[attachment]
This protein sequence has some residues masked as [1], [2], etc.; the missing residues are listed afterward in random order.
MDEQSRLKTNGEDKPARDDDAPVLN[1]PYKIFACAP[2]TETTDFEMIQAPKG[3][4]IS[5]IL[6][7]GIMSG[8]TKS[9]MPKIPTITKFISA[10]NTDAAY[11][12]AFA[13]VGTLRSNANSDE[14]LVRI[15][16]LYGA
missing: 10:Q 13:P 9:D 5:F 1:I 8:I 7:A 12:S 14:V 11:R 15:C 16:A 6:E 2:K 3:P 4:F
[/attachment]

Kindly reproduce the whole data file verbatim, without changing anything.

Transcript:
This protein sequence has some residues masked as [1], [2], etc.; the missing residues are listed afterward in random order.
MDEQSRLKTNGEDKPARDDDAPVLN[1]PYKIFACAP[2]TETTDFEMIQAPKG[3][4]IS[5]IL[6][7]GIMSG[8]TKS[9]MPKIPTITKFISA[10]NTDAAY[11][12]AFA[13]VGTLRSNANSDE[14]LVRI[15][16]LYGA
missing: 10:Q 13:P 9:D 5:F 1:I 8:I 7:A 12:S 14:V 11:R 15:C 16:A 6:E 2:K 3:P 4:F